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Old 07-03-2010, 12:32 AM
 
Location: San Diego, California Republic
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Originally Posted by caliguy19 View Post
I am not talking just the city of San Diego, I mean the county too. I live in East County meaning it would feel stronger than it would downtown. What I don't get is why things here all over san diego fell down if it was only in the 4s?

that El centro video is freaky because of the cars. It looks like "2012" lol
I see what you mean now, I misunderstood. A 4 could still be strong enough to knock some things down. However now that I know you're in east county, I will not tell you how you felt it anymore lol. My girlfriend lives in Rancho San Diego and I know she feels them stronger than I do. She's even felt aftershocks I wasn't aware of.
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Old 07-03-2010, 06:54 PM
 
Location: SoCal
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Originally Posted by californio sur View Post
You are correct. The first shake starts off relatively gentle followed immediately by heavy jolts. But the Northridge earthquake hit like a hammer from the start.
As did Whittier Narrows (way back in the '80s). I wonder if that's what happens when you're close to the epicenter.
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Old 07-03-2010, 06:57 PM
 
Location: SoCal
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Originally Posted by californio sur View Post
Yeah, San Diego is historically safer than both the Bay Area and Los Angeles. A very powerful earthquake on the southern San Andreas could easily be damaging for San Diego also. But science has discovered so many fault lines under the LA metro area that it has to be one of the highest risk areas on the West Coast. Seismologists didn't even know the previously-undiscovered fault line that cause the Northridge even existed until it hit. I've read that Seattle is considered one of the most earthquake prone cities in the nation.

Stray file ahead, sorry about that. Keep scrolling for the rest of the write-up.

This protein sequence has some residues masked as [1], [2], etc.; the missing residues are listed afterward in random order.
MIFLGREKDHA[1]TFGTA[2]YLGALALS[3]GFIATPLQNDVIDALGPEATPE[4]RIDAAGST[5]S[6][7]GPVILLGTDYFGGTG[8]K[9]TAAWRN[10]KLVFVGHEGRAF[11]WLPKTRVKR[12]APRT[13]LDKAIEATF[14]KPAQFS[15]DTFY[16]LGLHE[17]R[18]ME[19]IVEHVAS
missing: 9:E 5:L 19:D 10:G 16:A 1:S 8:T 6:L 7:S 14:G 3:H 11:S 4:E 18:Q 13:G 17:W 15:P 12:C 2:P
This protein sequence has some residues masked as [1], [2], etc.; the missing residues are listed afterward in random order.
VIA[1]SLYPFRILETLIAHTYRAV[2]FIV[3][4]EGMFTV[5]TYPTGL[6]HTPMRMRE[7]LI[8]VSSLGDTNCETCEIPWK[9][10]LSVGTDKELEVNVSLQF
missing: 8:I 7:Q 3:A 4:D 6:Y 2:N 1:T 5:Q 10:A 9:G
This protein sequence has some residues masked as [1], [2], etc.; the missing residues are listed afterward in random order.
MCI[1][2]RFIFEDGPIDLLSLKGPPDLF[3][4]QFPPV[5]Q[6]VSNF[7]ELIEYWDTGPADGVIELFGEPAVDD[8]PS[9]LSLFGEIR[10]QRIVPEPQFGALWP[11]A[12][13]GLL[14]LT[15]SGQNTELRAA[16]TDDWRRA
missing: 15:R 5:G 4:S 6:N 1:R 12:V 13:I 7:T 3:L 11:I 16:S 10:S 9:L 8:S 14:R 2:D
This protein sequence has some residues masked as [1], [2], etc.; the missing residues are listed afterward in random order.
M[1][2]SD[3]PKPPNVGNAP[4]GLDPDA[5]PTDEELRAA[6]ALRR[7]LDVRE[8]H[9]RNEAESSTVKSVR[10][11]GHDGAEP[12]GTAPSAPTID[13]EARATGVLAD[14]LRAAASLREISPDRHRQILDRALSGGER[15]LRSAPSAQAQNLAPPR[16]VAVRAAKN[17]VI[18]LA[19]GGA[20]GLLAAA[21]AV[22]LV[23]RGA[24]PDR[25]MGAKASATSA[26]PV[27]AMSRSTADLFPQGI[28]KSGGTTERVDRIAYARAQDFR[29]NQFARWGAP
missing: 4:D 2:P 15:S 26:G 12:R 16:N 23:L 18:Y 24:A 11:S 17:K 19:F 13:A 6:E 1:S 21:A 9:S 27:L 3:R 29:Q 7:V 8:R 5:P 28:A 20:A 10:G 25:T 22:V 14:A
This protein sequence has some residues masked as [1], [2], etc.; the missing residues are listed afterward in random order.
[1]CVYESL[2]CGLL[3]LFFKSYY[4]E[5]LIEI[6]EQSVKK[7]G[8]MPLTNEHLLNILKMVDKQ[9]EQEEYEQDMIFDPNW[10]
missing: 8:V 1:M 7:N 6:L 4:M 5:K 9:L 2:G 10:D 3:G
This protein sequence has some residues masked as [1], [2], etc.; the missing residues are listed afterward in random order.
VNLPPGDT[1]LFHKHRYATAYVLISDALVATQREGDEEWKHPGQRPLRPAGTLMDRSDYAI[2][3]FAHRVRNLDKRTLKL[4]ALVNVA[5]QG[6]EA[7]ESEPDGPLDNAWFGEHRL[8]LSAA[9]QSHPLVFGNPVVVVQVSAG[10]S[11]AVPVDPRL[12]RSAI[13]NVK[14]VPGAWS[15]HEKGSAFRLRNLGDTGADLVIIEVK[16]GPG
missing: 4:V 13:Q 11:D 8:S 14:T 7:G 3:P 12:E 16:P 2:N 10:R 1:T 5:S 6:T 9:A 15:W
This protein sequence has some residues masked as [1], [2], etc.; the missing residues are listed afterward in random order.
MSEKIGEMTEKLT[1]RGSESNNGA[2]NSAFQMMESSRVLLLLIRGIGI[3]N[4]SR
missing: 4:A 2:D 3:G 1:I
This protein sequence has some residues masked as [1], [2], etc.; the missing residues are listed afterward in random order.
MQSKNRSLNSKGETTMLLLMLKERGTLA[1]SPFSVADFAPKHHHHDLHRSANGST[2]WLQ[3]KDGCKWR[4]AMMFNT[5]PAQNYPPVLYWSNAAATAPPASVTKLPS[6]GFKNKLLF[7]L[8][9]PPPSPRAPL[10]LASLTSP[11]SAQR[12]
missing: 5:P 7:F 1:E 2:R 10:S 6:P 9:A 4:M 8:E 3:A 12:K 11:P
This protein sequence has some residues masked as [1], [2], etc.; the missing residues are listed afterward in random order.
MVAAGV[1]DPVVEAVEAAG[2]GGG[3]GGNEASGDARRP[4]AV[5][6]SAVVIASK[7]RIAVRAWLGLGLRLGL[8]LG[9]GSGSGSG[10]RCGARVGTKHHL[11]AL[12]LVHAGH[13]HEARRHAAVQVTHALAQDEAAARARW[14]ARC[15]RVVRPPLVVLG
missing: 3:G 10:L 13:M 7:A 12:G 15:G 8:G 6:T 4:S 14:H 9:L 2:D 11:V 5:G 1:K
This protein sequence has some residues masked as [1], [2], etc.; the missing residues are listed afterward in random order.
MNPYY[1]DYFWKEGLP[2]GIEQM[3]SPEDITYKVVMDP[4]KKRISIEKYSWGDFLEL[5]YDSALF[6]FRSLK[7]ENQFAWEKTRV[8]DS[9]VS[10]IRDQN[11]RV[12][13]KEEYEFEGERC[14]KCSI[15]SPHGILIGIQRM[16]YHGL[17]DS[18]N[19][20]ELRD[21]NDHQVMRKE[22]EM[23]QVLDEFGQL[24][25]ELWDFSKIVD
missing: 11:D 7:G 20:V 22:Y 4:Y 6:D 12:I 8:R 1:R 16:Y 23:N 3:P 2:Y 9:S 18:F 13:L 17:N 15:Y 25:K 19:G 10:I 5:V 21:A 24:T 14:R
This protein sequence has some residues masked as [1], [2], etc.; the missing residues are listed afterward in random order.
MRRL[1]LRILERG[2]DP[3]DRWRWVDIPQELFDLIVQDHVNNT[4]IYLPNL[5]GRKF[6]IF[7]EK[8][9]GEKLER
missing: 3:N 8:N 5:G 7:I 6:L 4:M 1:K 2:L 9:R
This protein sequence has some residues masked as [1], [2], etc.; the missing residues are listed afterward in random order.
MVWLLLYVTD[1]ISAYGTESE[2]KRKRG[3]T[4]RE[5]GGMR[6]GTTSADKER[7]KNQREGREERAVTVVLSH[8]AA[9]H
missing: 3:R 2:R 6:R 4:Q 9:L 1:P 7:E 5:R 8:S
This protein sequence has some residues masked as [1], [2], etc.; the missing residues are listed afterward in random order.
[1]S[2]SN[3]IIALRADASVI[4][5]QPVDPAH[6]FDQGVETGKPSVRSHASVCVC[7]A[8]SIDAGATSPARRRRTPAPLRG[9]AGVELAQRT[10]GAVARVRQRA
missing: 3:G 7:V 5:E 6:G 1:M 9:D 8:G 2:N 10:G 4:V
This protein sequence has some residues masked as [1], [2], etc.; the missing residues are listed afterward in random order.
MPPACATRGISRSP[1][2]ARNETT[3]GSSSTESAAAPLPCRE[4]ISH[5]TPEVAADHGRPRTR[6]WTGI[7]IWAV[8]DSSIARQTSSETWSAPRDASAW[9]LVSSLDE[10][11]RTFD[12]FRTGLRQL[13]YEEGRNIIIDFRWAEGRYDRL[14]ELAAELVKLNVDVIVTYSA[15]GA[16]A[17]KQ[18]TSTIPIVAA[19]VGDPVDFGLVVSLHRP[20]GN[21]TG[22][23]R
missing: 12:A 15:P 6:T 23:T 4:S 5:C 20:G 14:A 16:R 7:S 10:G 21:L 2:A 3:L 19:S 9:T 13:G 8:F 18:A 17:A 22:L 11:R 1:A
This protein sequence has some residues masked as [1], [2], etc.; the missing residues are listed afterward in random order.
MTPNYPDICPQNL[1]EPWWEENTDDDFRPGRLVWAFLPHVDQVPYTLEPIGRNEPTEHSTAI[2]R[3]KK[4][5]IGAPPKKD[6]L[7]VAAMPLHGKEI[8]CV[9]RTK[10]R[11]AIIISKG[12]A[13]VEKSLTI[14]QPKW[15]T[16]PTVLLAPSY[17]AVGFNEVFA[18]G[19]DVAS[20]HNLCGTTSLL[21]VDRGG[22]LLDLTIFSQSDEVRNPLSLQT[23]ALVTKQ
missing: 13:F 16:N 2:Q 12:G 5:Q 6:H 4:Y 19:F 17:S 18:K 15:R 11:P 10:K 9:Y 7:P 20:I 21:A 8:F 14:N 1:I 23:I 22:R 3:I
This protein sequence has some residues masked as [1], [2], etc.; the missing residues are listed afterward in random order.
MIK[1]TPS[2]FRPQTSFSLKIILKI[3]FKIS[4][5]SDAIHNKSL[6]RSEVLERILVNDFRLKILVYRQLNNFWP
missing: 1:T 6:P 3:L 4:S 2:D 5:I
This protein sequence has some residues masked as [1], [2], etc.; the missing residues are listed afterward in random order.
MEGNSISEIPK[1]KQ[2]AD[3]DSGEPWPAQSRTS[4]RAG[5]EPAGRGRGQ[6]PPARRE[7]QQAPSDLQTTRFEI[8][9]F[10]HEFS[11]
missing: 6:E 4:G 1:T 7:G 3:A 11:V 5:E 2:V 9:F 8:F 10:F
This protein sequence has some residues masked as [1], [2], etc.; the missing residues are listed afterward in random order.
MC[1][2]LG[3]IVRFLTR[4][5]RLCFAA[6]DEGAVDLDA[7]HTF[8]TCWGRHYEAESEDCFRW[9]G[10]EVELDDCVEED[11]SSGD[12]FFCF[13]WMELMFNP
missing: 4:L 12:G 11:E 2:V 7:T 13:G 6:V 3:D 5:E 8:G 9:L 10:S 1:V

San Diego does, however, have the Rose Canyon fault. When I moved to SD in the late 80's it was thought to be a dormant fault. Then them who know changed their minds about it. Given that it's assumed to be an extension of the Northridge fault, I expect it could cause quite a bit of damage. That, added to the fact that it runs directly underneath downtown SD!
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Old 07-03-2010, 07:38 PM
 
Location: San Diego, California Republic
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Originally Posted by oddstray View Post
San Diego does, however, have the Rose Canyon fault. When I moved to SD in the late 80's it was thought to be a dormant fault. Then them who know changed their minds about it. Given that it's assumed to be an extension of the Northridge fault, I expect it could cause quite a bit of damage. That, added to the fact that it runs directly underneath downtown SD!
It's actually part of the Newport-Inglewood fault system.
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Old 07-04-2010, 08:40 AM
 
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is anyone else really interested in this earthquake stuff? I've never really cared until all these recent ones we've had. I think it's good for people to research area faults so everyone knows what's going on.
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Old 07-04-2010, 11:13 AM
 
Location: San Diego, California Republic
16,588 posts, read 27,423,981 times
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Quote:
Originally Posted by caliguy19 View Post
is anyone else really interested in this earthquake stuff? I've never really cared until all these recent ones we've had. I think it's good for people to research area faults so everyone knows what's going on.
Having grown up in the Bay Area, earthquakes were sort of a way of life lol. I'm also interested in almost anything scientific. I think it's good to research these things also.
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Old 07-04-2010, 12:59 PM
 
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I don't remember feeling the Northridge Quake because I was only 3 lol.

Go to this link and go down to the links in the gray box and you can hear 911 calls from the quake. Very interesting
Aftershocks Continue To Rattle Region - San Diego News Story - KGTV San Diego